A Gas Safety check usually takes around half an hour (depending on the size of the property and number of appliances).TOP TIP: if your property has a gas meter key, make sure there is enough credit to keep any gas appliances working during the checks!
Your Gas Safe registered engineer will check:
- that equipment is operating at the correct pressure
- the appliances are combusting gas normally
- that there is sufficient air supply to the equipment
- that flues and exhausts are clearing fumes safely and without leaks
- that all appliances are operating as they are designed to
and your certificate will include:
- the name, ID number and signature of the Gas Safe registered engineer
- the ate of the inspection
- your name and address (as the registered landlord or letting agent)
- the address of the property
- the location and details about each and every piece of equipment tested
- all issues and any action needed to remedy them
- confirmation from the engineer that the check was completed properly, in compliance with legislation
- the date of the next scheduled gas safety check (typically one year from the date of issue)
How much does a Gas Safety check cost?
Unfortunately, there isn’t a set price for safety checks, so we’d suggest seeking a few quotes to see how they vary in your area.
They usually cost anywhere between £60 to £150, which varies depending on the size on your property, number of gas appliances and how long the check will take to complete.
What happens if a problem is detected?
During the inspection, if any issues or potential hazards are identified, the engineer will provide you with expert advice on the necessary steps to rectify them and bring your property up to a safe standard.
It’s then your duty to ensure that the recommended measures and fixes are implemented promptly. Until the repairs are carried out, you must prevent anyone from using the affected appliances to avoid any potential risks.
We highly recommend maintaining a meticulous paper trail throughout the process. Keep a comprehensive record of all gas safety checks conducted, along with any associated work or repairs performed, as this serves as evidence of your compliance with legal requirements. To ensure you have all your bases covered, consider retaining these records for a minimum of two years.
You can find out about our range of gas safety inspections, including Gas Boiler Safety Certificates and Carbon Monoxide Alarms, on our Gas Safety page.
The Importance of Fire Safety for Landlords and Real Estate Agents – Possible Legal Consequences
In the aftermath of the devastating Grenfell tragedy in 2017, the significance of adhering to fire safety regulations has reached new heights in the UK.
The consequences for non-compliance have become more prevalent, and the penalties can be alarmingly steep. In fact, post-Grenfell, the average fine has skyrocketed to £27,519, a staggering 35% higher than the average between 2014 and 2019.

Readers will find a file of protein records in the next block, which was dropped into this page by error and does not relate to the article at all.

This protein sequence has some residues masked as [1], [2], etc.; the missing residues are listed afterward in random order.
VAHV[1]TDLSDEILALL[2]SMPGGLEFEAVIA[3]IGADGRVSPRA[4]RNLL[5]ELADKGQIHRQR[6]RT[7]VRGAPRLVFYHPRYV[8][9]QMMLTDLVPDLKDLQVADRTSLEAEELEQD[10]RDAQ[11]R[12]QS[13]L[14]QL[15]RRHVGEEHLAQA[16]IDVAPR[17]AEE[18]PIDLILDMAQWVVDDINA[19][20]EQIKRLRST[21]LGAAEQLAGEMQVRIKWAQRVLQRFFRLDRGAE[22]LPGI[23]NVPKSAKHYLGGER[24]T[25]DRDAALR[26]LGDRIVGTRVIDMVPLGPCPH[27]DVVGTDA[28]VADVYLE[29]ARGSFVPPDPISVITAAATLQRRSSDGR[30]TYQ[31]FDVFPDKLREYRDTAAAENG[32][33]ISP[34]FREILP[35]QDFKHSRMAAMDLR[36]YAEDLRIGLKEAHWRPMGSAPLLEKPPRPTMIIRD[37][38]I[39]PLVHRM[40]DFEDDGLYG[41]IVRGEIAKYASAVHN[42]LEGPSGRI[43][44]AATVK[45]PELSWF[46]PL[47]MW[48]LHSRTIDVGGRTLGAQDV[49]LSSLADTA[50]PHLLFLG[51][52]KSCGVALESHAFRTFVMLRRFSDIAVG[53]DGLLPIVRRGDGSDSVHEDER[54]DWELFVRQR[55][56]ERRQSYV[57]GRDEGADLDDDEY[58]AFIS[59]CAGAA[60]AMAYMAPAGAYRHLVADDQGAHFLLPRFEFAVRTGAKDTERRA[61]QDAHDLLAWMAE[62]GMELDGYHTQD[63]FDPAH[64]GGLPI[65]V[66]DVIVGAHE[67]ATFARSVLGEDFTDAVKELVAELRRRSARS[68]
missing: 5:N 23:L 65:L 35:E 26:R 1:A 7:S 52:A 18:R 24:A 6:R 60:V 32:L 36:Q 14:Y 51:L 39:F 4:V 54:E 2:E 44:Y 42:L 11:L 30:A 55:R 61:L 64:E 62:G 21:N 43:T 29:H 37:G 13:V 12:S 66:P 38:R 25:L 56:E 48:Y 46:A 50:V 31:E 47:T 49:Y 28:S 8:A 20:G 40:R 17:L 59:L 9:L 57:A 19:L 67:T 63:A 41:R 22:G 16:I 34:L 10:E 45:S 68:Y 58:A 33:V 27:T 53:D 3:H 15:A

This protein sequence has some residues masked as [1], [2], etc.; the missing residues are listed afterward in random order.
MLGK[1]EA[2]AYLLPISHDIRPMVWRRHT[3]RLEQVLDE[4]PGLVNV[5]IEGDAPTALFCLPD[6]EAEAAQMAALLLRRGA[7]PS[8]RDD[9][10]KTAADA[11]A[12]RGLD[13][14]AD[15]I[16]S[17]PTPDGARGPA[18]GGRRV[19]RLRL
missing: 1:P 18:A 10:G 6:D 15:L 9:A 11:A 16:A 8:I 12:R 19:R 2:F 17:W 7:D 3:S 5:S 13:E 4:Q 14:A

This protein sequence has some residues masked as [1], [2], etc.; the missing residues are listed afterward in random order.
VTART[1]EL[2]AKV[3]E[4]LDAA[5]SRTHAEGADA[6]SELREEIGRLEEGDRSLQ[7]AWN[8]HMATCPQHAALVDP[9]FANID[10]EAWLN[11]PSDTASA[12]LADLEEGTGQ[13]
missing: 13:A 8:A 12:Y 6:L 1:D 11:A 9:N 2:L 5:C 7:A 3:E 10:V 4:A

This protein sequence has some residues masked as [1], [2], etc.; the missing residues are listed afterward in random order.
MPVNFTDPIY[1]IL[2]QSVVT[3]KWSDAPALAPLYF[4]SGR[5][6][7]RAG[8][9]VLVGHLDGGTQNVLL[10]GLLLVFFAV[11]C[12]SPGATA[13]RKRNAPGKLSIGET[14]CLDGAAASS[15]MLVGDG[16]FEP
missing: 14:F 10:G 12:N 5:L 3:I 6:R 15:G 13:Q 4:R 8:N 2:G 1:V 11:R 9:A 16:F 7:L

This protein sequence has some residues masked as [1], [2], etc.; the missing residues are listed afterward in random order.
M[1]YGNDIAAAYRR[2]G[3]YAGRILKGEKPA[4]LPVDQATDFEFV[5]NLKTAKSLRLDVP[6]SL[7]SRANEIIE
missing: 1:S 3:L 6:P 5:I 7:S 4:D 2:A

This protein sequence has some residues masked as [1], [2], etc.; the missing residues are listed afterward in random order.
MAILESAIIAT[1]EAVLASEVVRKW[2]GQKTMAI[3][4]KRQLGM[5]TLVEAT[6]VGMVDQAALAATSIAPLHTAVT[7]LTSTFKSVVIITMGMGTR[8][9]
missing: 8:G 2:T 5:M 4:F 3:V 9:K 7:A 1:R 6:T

When it comes to fire safety, authorities generally adopt a proactive approach. Fire and rescue services usually offer notice and advice to address any shortcomings in fire safety measures before resorting to fines. Their goal is to ensure that corrective actions are taken to prevent potential hazards and keep occupants safe. However, if the required remedies are not promptly implemented, fines may be imposed.
For minor infractions, fines can amount to as much as £5,000. But for more severe violations, the financial penalties have no upper limit. The gravity of the offense can also lead to additional consequences, including a potential prison sentence of up to two years.
These stringent measures reflect the growing emphasis on fire safety and the commitment to prevent similar tragedies from occurring in the future.
Whether you decide to take on the responsibility yourself, or delegate it to someone else, it’s crucial to have concrete evidence that you’ve taken all reasonable measures to safeguard your property and tenants from fire and smoke damage.
As a landlord, it’s not just about meeting the bare minimum legal obligations. You want to have the peace of mind that in the event of a fire, your tenants will be promptly alerted, giving them time to escape to safety.
To stay informed and up to date, it’s always wise to keep a finger on the pulse of the latest rules and regulations. Don’t hesitate to reach out to your local authority for assistance and advice, as they can provide valuable guidance, helping you ensure that you’re fully compliant with the most current fire safety standards.
At Vibrant, it’s our job to make sure your property is fully compliant – get in touch to find out how we can help.
Don’t let the risk of fire compromise your properties or the safety of those who call them home.